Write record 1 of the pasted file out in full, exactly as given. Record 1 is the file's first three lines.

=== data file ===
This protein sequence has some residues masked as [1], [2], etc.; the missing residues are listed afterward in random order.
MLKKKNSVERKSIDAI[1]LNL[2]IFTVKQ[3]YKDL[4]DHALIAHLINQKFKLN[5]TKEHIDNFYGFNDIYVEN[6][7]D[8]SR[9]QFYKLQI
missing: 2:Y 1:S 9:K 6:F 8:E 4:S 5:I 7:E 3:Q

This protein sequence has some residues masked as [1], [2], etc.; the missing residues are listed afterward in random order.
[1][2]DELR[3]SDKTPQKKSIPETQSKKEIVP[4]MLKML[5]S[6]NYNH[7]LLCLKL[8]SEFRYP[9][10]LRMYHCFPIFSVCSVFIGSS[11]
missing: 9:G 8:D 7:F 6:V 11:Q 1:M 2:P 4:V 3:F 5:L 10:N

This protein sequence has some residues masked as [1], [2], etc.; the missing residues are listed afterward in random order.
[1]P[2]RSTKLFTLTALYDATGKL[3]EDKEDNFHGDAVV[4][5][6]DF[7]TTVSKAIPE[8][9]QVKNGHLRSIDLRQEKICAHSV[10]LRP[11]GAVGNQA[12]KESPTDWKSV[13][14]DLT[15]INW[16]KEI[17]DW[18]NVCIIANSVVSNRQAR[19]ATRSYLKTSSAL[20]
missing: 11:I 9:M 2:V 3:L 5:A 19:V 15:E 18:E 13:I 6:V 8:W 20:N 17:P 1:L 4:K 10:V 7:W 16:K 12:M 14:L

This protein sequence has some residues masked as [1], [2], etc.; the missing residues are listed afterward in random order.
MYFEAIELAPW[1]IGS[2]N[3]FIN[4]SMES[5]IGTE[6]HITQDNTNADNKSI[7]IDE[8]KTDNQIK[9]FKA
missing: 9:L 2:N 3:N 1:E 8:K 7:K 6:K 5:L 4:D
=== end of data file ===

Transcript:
This protein sequence has some residues masked as [1], [2], etc.; the missing residues are listed afterward in random order.
MLKKKNSVERKSIDAI[1]LNL[2]IFTVKQ[3]YKDL[4]DHALIAHLINQKFKLN[5]TKEHIDNFYGFNDIYVEN[6][7]D[8]SR[9]QFYKLQI
missing: 2:Y 1:S 9:K 6:F 8:E 4:S 5:I 7:E 3:Q